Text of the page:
University of Queensland
|Project Status: Completed 2018|
|Grant Type: Project Grant|
Why was funding this research important?
Prisoners are at a higher risk of having asthma and risk factors associated with asthma-related mortality. However, there is no research examining the incidence or the risk factors for asthma-related mortality in ex-prisoners. Asthma may be a significant contributor to preventable morbidity and mortality in ex-prisoners.
What did the researchers do?
The study investigated asthma and other risk factors for all-cause mortality, as well as drug, cardiovascular, and respiratory disease related mortality for adults released from prison in Queensland from 1994 to 2007. Deaths during follow-up were identified using data-linkage to national mortality data. Prisoner health records were analysed for risk factors potentially associated with mortality. Asthma-related mortality was compared to age, sex and race matched general population of Queensland.
“Our main study had very specific questions that we were researching. We analysed specific factors among the ex-prisoner population, and only in passing did we note the potentially strong outcomes related with asthma. Like most academic research, our resources are scant, so without funding from Asthma Australia, this research would not have been completed, the associations would not have been measured.”
What was the outcome?
The research found ex-prisoners were significantly more likely to have an asthma-related death than their age and sex matched general population counterparts. Ex-prisoners who had identified as having asthma at any stage had an increased risk of death from cardio-vascular disease, and drug-related mortality, independent of age, sex and race.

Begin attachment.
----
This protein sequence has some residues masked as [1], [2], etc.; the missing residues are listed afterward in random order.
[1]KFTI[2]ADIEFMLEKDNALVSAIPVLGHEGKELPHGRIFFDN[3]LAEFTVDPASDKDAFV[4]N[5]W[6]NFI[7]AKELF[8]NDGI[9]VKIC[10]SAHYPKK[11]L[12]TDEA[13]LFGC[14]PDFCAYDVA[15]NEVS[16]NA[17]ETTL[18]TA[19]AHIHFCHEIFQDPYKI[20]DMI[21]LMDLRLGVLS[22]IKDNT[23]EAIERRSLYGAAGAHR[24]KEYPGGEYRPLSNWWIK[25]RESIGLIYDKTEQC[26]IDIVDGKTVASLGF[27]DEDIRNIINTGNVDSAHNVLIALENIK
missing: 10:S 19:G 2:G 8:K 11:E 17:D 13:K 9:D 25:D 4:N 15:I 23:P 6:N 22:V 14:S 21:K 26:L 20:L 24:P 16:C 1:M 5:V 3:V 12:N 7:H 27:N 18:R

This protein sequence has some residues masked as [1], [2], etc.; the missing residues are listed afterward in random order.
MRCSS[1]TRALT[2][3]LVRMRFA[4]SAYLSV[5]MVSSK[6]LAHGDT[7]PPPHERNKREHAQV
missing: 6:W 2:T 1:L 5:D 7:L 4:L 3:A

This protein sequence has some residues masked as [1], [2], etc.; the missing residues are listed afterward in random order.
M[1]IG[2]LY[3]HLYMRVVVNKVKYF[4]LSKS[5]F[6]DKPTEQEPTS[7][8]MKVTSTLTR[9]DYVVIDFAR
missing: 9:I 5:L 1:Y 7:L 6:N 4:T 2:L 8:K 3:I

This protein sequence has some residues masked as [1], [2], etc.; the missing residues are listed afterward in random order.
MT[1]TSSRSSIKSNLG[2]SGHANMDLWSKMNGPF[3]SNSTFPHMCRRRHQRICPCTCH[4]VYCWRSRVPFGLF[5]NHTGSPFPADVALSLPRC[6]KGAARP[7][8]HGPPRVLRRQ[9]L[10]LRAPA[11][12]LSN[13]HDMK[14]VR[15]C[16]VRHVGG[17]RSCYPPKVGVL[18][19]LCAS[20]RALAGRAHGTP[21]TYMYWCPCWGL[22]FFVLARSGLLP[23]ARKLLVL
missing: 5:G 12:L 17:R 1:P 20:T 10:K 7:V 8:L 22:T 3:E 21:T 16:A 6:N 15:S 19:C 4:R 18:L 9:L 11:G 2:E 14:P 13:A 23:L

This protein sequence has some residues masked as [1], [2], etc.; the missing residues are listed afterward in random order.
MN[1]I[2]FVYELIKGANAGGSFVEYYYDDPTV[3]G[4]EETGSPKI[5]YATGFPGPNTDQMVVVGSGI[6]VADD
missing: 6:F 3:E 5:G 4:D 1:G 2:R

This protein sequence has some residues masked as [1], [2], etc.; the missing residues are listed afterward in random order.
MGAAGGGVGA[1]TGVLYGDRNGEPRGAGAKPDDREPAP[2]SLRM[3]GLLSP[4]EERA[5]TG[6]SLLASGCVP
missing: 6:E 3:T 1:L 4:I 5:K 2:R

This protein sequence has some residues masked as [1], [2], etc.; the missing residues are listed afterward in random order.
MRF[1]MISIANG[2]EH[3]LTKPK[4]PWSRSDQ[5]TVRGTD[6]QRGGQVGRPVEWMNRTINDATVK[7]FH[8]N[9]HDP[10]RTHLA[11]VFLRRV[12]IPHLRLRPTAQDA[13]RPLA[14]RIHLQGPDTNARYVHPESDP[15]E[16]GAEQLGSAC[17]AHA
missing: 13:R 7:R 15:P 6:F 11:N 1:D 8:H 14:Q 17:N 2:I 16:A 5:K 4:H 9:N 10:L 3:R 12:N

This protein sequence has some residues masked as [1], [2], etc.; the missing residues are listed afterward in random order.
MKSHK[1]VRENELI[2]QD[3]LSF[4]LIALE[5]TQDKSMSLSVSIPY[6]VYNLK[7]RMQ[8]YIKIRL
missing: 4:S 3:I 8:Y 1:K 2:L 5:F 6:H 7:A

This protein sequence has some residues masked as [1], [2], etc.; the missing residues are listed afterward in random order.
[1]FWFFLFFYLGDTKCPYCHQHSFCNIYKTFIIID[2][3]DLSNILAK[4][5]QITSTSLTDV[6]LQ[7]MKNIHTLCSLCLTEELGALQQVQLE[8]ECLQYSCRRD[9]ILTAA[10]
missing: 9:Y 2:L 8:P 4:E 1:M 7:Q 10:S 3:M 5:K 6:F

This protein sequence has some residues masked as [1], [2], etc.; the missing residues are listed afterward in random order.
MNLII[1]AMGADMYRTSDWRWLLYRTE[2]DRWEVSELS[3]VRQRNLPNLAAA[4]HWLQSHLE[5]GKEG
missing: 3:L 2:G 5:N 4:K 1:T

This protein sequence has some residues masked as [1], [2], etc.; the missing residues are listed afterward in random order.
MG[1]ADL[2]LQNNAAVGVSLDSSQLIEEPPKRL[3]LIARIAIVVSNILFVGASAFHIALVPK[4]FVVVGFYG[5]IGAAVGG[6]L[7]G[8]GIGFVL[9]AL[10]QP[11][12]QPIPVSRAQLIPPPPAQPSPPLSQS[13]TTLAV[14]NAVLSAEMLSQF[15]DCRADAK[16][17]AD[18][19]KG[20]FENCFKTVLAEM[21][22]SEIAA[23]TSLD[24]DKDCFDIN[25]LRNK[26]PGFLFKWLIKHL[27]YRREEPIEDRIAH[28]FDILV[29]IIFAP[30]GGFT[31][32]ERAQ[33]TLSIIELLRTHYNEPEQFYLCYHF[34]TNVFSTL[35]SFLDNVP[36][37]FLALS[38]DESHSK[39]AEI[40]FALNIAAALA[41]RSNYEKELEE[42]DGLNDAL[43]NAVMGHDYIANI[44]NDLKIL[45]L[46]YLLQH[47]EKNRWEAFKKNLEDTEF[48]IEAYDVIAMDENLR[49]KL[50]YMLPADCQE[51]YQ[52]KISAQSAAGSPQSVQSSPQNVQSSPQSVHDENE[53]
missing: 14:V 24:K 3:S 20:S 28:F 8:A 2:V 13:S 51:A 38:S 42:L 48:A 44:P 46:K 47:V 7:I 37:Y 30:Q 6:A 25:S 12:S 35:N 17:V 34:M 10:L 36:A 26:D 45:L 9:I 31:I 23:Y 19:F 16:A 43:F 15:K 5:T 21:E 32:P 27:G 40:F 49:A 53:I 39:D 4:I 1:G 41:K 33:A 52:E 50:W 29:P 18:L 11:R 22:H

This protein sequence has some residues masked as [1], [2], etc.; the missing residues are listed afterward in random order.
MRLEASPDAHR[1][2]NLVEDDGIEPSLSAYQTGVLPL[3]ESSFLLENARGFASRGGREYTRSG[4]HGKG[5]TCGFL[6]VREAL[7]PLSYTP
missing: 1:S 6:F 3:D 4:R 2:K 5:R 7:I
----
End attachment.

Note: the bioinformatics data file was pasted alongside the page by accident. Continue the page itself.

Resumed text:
A person who has been part of the prisoner population are much more likely to have been diagnosed with asthma, and are at an even greater risk of asthma related death after release from prison. Policy makers should take advantage of the nature of prisons which allow for highly targeted asthma interventions, and changing prison release policies, so prisoners identified with asthma are provided with or directed to potentially life-saving interventions prior to release.
“We hope that this research will inspire other researchers to investigate relationships of asthma to other causes of death, measure the under-reporting of asthma-related mortality, and form the basis for policy change on life-saving information and programs to be made available to prisoners with asthma on release from prison.”
Reference: Simon Forsyth, Rosa Alati & Stuart A. Kinner (2022) Asthma-related mortality after release from prison: a retrospective data linkage study, Journal of Asthma, DOI: 10.1080/02770903.2022.2039936